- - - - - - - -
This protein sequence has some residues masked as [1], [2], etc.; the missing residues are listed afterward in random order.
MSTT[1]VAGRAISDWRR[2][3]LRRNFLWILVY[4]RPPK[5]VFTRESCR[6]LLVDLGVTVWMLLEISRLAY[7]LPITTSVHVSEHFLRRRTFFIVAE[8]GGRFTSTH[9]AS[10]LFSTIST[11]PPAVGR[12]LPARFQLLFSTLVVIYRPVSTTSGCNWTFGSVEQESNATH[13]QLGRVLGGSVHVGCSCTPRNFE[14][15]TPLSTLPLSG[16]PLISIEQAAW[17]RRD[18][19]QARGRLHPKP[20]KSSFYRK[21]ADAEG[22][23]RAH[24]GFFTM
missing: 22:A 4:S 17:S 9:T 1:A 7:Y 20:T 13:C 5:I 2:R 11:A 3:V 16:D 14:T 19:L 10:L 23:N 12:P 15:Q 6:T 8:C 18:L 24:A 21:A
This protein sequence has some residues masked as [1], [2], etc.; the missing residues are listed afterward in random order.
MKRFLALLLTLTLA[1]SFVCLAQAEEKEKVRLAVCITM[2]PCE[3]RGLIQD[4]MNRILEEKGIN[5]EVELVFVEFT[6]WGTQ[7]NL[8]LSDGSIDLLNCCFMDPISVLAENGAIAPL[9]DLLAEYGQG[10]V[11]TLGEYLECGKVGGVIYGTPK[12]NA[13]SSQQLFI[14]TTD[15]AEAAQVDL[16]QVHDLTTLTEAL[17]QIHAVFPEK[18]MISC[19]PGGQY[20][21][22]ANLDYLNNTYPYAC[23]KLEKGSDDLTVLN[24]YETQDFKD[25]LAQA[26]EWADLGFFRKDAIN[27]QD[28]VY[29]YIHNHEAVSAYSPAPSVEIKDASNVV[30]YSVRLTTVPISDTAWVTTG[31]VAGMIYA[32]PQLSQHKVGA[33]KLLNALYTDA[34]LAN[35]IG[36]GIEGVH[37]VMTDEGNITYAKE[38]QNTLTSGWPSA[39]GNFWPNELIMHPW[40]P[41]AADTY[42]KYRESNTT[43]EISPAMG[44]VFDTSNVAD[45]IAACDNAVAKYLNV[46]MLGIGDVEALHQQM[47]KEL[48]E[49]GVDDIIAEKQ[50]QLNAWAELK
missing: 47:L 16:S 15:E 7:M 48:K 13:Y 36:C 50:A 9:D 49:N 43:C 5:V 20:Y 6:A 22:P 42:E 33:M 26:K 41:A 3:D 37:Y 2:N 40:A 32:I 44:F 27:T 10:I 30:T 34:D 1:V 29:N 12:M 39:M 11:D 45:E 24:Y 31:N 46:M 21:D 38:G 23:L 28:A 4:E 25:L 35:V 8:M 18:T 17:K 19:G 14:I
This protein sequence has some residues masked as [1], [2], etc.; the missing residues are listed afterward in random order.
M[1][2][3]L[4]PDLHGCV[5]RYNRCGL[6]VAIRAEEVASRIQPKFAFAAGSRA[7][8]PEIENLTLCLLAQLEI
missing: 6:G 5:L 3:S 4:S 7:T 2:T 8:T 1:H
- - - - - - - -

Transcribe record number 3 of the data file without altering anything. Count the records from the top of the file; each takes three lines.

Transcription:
This protein sequence has some residues masked as [1], [2], etc.; the missing residues are listed afterward in random order.
M[1][2][3]L[4]PDLHGCV[5]RYNRCGL[6]VAIRAEEVASRIQPKFAFAAGSRA[7][8]PEIENLTLCLLAQLEI
missing: 6:G 5:L 3:S 4:S 7:T 2:T 8:T 1:H